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March 11, 2009 > Making a Difference - One School at a Time

Making a Difference - One School at a Time

Greg Mortenson Visits the Tri-City Area

By Anne Chan, PhD, MFT

Something extraordinary happened in the Tri-Cities on Tuesday, March 3rd, when Greg Mortenson appeared in three sold-out events organized by the Fremont Branch of the American Association of University Women. Men, women, and children of all ages, cultures, and backgrounds braved heavy rains and gathered to hear Mortenson's message of hope, perseverance, and making a difference.

Greg Mortenson has made it his life mission to promote peace through education - by building schools in remote regions of Pakistan and Afghanistan. To date, he has built 78 schools in Central Asia. His schools bring the promise of education to over 28,000 students living in inaccessible areas, many of whom are girls.

Mortenson's quest to build schools began after a failed attempt to climb K2, the second highest mountain in the world. Disoriented from the high altitude and extreme fatigue, he took a wrong turn while descending the mountain and stepped foot in a remote Pakistani village. The village chief warmly offered hospitality, refreshments, and a safe place to sleep while he recuperated. During his stay, he was moved by the sight of the village children patiently learning multiplication using sticks in the dirt - without teachers or a school building. The children's fierce desire to learn moved him to make a vow that he would build them a school. He kept his promise in 1993 and has continued building schools in Central Asia since.

Mortenson spoke about global illiteracy, education of girls, and the critical need for schools during his appearances at James Logan High in Union City and the Diamond Palace in Fremont. According to Mortenson, one out of three children born in rural Pakistan dies before the age of one, and the literacy rate for females is only 2-5%. Said Mortenson, "Globally, 110 million children cannot go to school because of bigotry, poverty, war, and discrimination."

The solution, according to Mortenson, lies in educating girls. He noted that female literacy has the threefold result of reducing infant mortality, reducing population explosion, and improving the global environment.

Quoting an African proverb, Mortenson said: "If you educate a boy, you educate an individual. If you educate a girl, you educate a community."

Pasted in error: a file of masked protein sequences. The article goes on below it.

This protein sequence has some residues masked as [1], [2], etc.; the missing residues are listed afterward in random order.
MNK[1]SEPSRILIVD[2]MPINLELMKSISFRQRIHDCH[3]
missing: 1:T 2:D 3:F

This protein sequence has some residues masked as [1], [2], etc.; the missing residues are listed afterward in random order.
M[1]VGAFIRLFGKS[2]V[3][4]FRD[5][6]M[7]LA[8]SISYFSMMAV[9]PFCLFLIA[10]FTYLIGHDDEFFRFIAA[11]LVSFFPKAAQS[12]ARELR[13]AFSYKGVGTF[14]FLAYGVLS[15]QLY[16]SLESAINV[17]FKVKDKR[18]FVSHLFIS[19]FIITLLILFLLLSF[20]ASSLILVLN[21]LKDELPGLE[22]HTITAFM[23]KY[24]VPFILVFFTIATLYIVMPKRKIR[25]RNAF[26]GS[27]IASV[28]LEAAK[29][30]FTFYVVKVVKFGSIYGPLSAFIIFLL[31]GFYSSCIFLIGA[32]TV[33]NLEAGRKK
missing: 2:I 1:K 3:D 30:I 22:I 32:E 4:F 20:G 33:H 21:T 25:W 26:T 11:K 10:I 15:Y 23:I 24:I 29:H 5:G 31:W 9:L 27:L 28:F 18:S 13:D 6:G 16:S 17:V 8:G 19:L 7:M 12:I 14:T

Mortenson added that whenever he asks Pakistani and Afghan mothers what they want, they never ask for better houses or material goods. Instead, they invariably say they want their babies to live and they want their children to go to school.

Mortenson's dedication to the education of these children is particularly admirable given the harsh and dangerous conditions that at times confront him. On his quest to build schools, he has been kidnapped by Pashtun tribesmen, dodged gun battles and landmines, and even survived two fatwahs from Islamic Mullahs.

His story of promoting peace through education was received with standing ovations at all three of his appearances. Said Patricia Coon, a long-time Fremont resident: "What a wonderful evening! I'm so glad and grateful I learned about it and was able to attend the events. Greg said so many things that really moved me. I had to wipe tears from my eyes more than once. His message is really one of triumph and hope. He's very inspiring."

Mortenson's work is actively supported by individuals and groups in the Tri-City area and beyond. The One Book/One Community program adopted his bestselling book, "Three Cups of Tea: One Man's Mission to Promote Peace . . . One School at a Time" and Mayor Bob Wasserman formally promoted the book for all Fremont residents to read.

In addition, a local Pennies for Peace program was organized by the AAUW to raise funds for Mortenson's work. During Mortenson's visit, Pennies for Peace Chair Sara Hinkel and Treasurer, Caroline Johnston, presented Mortenson with a check for $34,733.88. This sum of money was donated in pennies by elementary school children in Fremont and Newark. Said Mortenson before accepting the check, "There's enough pennies in the U.S. to eradicate global illiteracy."

Another local group, the Fremont Branch of the American Association of University Women (AAUW) worked countless hours to make Mortenson's local visit a reality. Said Genevieve Angelides, Three Cups of Tea Program Manager: "AAUW and Mortenson both believe in breaking down educational barriers for all girls and women in the world, and in providing educational opportunities for all women, indeed all people, to help banish ignorance and bring about peace." To learn more about the Fremont AAUW, visit

It was clear from Mortenson's visit that our local community has tightly embraced his mission and work. Jafar Safdar, a Pakistani-American, was one of many who expressed admiration, support, and appreciation for Mortenson: "Greg Mortenson's work in the northern parts of Pakistan is simply outstanding. His passion to spread literacy in very picturesque but sadly very impoverished and remote parts of Pakistan is inspirational. Education, especially education for women, is the best and most effective weapon to neutralize religious extremism, intolerance, and violence. May Allah (God) protect him and CAI (Central Asia Institute) staff in the far flung areas of Pakistan. These areas are half a world away, but nevertheless are so critical to the peace in the U.S. and the world. He can count on the support and prayers of Americans, Pakistani-Americans, and all the other well wishes he has worldwide."

Anne Chan is a career counselor and licensed psychotherapist in Union City. She specializes in helping people find maximum satisfaction in their careers and relationships. She can be reached at 510-744-1781. Her website is

(c) Anne Chan, 2009.

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